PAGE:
Design considerations for rail post anchorage into concrete

by Robert C. Haukohl, PE, Bartosz Lipinski, PE, SE, and Matthew L. Wagner, SE

Photo © BigStockPhoto.com
Photo © BigStockPhoto.com

Railing systems are ubiquitous in the built environment, and as such, their appearance is more highly considered than functionality. Minimum loading requirements for railing systems have been part of codes for about as long as these standards have been in existence, and although railing systems may be built and tested to meet code loading requirements, and manufacturers provide generic mounting details, rail post anchorages still need to be formally designed either by the designer of record or by a specialty engineer who is retained through the delegated design process.

Rail post anchorage design is often not properly emphasized, or is altogether forgotten during the design process. The design and installer/manufacturer teams often see anchorage design as the others’ responsibility. Critical design and coordination issues are either not considered or left to be resolved in the field. Someone needs to verify the anchorage is capable of supporting code required loads, coordinate the trades involved so the anchorage does not interfere with other construction, and ensure post holes will not explode (Figure 1). This person can be the architect, engineer of record (EOR), delegated designer, contractor, or all of the above depending on project size and delivery method.

Figure 1: ‘Exploded’ rail post pockets. Images courtesy Raths, Raths & Johnson, Inc.
Figure 1: ‘Exploded’ rail post pockets.
Images courtesy Raths, Raths & Johnson, Inc.

The authors see the same design and construction errors made repeatedly, including:

  • the use of expansive grout or grout that weathers or disintegrates with repeated exposure to water;
  • lack of consideration of detail-specific design constraints, such as edge distance and anchor size; and
  • absence of coordination with embedded items, mostly reinforcement steel.

If the drawings and/or the specifications are incomplete or unclear, or if not clarified through the request for information (RFI) process, the anchorages may not meet code, resulting in spalled concrete, loose railings, or severed reinforcing steel.

EOR or delegated design

The root cause of most rail post anchorage issues is a failure to identify the team responsible for anchorage design, or even that rail post anchorages need to be designed at all. It is not enough to simply specify a railing system without consideration for anchorage and without the EOR’s input on whether loading from the selected system can successfully be transmitted to the structure. No one seems to want to do the design for capability, liability, or cost reasons.

Figure 2: Rail post set in grouted post pocket.
Figure 2: Rail post set in grouted post pocket.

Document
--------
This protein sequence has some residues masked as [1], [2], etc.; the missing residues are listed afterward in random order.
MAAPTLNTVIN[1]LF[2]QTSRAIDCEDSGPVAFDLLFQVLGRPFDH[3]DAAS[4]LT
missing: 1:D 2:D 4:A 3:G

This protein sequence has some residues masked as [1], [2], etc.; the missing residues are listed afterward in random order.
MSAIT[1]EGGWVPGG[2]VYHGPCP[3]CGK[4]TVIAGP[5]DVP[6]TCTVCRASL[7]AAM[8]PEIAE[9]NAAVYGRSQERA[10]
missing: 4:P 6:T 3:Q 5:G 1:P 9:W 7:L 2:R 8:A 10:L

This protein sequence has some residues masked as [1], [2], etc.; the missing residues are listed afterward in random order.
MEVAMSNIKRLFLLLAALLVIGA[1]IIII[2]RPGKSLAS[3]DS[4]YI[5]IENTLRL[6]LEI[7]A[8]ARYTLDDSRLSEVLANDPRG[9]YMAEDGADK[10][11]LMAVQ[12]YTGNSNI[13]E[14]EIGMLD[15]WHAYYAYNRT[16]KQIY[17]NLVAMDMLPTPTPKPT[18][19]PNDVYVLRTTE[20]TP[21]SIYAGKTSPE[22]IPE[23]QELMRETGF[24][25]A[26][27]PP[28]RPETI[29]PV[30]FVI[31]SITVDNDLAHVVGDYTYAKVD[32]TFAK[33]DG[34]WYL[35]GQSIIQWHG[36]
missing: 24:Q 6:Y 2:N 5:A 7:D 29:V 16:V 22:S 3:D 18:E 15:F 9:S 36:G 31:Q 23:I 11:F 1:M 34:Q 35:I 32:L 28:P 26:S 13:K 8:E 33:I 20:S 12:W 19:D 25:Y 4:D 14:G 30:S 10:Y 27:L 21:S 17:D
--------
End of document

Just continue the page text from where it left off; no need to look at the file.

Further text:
A disconnect between the design and installer/manufacturer teams often occurs because the language in the specification or referenced standard either does not mention anchorage design directly or implies the inclusion of anchorage design in the manufacturer’s installation instructions. ASTM E985, Standard Specification for Permanent Metal Railing Systems and Rails for Buildings, provides guidance specific to metal railing design. It says, railings shall be installed per product manufacturer’s specifications. However, do those project specifications include anchorage design? Manufacturers generally make sure the railings themselves meet code loading requirements and provide generic mounting details, but do not offer anchorage design.

One option the architect may select is to delegate the anchorage design to a licensed specialty structural engineer retained by the installer, supplier, or fabricator of the railing system. Before rail post anchorage design can be delegated, the EOR should review the proposed rail post architectural details, locations, and spacing to confirm a proper load path is present and the structure is capable of supporting the code-required railing loads. Although a delegated designer may be able to identify potentially problematic anchorage configurations, they are not required to confirm the structural capacity of the supporting members the railing assemblies are being anchored into. As the EOR has a better understanding of the structure as a whole, and his/her specifications and reviews are in many ways redundant to the specialty engineer’s design, it may be simpler and more cost effective to have them perform the anchorage design, thereby reducing overall effort, mishaps, and miscommunication.

● International Building Code (IBC), International Code Council (ICC), 2018.
● The American Concrete Institute (ACI) 318-14, Building Code Requirements for Structural Concrete. “Embedded Structural Steel Connections” by Charles
H. Raths for PCI Journal, May-June 1974.
● ASTM E985, Standard Specification for Permanent Metal Railing Systems and Rails for Buildings.
● ASTM C1107, Standard Specification For Packaged Dry, Hydraulic-Cement Grout (Nonshrink).
● ASTM E1481, Standard Terminology of Railing Systems and Rails for Buildings. The National Association of Architectural Metal Manufacturers’ (NAAMM’s), AMP 521-01 R2012, Pipe Railing Systems Manual including Round Tube, fourth edition (2001, revised 2012).
● The United States Code of Federal Regulations (CFR), Title 29 Part 1910.23, Guarding Floors and Wall Openings and Holes.
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